"Something quite different is that our traditional system of regulations and supervisory councils sometimes puts us at a disadvantage compared with the so-called New World countries, which have much greater production per hectare and whose governments are much more permissive when allowing winemaking techniques that are not common in Spain. This, together with the manpower of some Latin American countries, puts us at a disadvantage and means that some large wineries in traditional wine-producing countries have to buy wines from these regions for certain blends," he adds.

Likewise, these three wine professionals consider that the Internet will become a major distribution channel for the sale of wine "particularly in the most developed countries (USA and Western Europe)," says the enologist.

Félix Solís considers that "once secure payment methods have been perfected and mutual trust in the process has been built, the Internet will become very important indeed for the sale of wine, on top of the fact that everybody currently works with email and there are now laws giving legal value to these communications."

Furthermore, they believe that in the future Spanish producers will merge with the aim of having less competition in the market. "Especially the cooperatives," according to Radford. "They merge in order to share departments such as accounts, exports, etc." The enologist explains that "it is a phenomenon that has been happening for a few years now, and perhaps this will increase after the crisis and from the good business opportunities that will arise."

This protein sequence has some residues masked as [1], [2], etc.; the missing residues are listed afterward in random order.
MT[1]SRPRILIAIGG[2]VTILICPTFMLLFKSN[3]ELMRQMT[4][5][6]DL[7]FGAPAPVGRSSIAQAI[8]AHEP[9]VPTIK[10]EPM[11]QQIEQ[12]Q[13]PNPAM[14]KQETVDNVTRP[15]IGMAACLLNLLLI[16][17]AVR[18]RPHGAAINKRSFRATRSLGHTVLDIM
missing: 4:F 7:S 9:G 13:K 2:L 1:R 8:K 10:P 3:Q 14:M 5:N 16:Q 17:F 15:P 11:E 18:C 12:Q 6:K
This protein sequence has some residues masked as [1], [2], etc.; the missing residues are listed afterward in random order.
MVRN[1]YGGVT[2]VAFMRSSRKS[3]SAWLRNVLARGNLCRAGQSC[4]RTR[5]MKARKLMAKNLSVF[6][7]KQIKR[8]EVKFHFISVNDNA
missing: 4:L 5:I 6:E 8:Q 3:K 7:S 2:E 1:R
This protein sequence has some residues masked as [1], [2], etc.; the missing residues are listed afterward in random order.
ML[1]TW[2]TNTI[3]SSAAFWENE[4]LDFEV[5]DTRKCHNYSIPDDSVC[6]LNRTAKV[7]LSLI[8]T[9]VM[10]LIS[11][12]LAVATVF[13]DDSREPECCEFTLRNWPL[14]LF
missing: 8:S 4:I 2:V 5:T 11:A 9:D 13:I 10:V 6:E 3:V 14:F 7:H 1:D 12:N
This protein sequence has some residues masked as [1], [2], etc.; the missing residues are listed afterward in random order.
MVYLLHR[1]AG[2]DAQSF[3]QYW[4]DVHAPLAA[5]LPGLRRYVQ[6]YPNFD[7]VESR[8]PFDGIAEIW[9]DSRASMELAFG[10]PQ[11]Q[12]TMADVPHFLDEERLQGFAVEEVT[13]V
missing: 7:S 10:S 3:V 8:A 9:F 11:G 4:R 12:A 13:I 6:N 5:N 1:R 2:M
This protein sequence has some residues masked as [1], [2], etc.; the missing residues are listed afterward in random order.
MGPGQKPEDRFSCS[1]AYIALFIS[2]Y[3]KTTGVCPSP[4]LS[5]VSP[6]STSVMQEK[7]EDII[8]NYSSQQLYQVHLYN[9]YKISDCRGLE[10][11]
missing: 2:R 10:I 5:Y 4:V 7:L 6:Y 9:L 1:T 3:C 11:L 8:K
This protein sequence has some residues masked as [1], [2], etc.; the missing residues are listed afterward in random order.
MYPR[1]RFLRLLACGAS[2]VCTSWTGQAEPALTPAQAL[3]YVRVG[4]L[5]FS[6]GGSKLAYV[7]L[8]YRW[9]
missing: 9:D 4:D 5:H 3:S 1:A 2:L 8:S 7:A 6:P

The Marketing and Export Manager comments that "the wine market is very fragmented. You just have to go to a supermarket aisle, where there are hundreds of brands of wine. Recently a number of wineries have been created as a result of investments from other industries. That is all well and good, but many of them are experiencing bad times and many will undergo a concentration process due to the efforts of the major winemakers, given that in today's market it is important to be a global supplier" - he reaffirms.

FENAVIN, focusing on international trade

The three speakers have already visited FENAVIN on a number of occasions. The journalist and contributor to Wine Magazine and Decanter has attended every event since the first, and in his judgment it is "quite a large fair, but also a small one, given that it is possible to visit all the exhibitors in a short time. It also gives smaller companies a chance to exhibit, thanks to its reasonable price."

According to Rabion, it is "a very interesting initiative, focusing on international trade. This is precisely where the sale of Spanish wine has the greatest potential for growth."

Bodegas Félix Solís Avantis has been coming to the fair since it began and, according to the company's Export Manager, "its success is obvious from the fact that, year after year, it has been necessary to add more exhibition space, and it is clear that the show is outgrowing the exhibition center."

According to Solís, the only comparable event at present in Spain is INTERVIN, the wine section of Barcelona's Alimentaria food and drink fair, with which FENAVIN alternates biannually. "We have to congratulate the Provincial Government, its president, Nemesio de Lara, and the director, Manuel Juliá, for the international character that this event has had from the very beginning. The promotion that has been carried out in some of the most important Spanish-wine-importing countries has also been a major factor. Services such as the Wine Gallery, the Business Center and many others reinforce FENAVIN's professional nature; it is the wine fair for Spain's great wines," he concludes.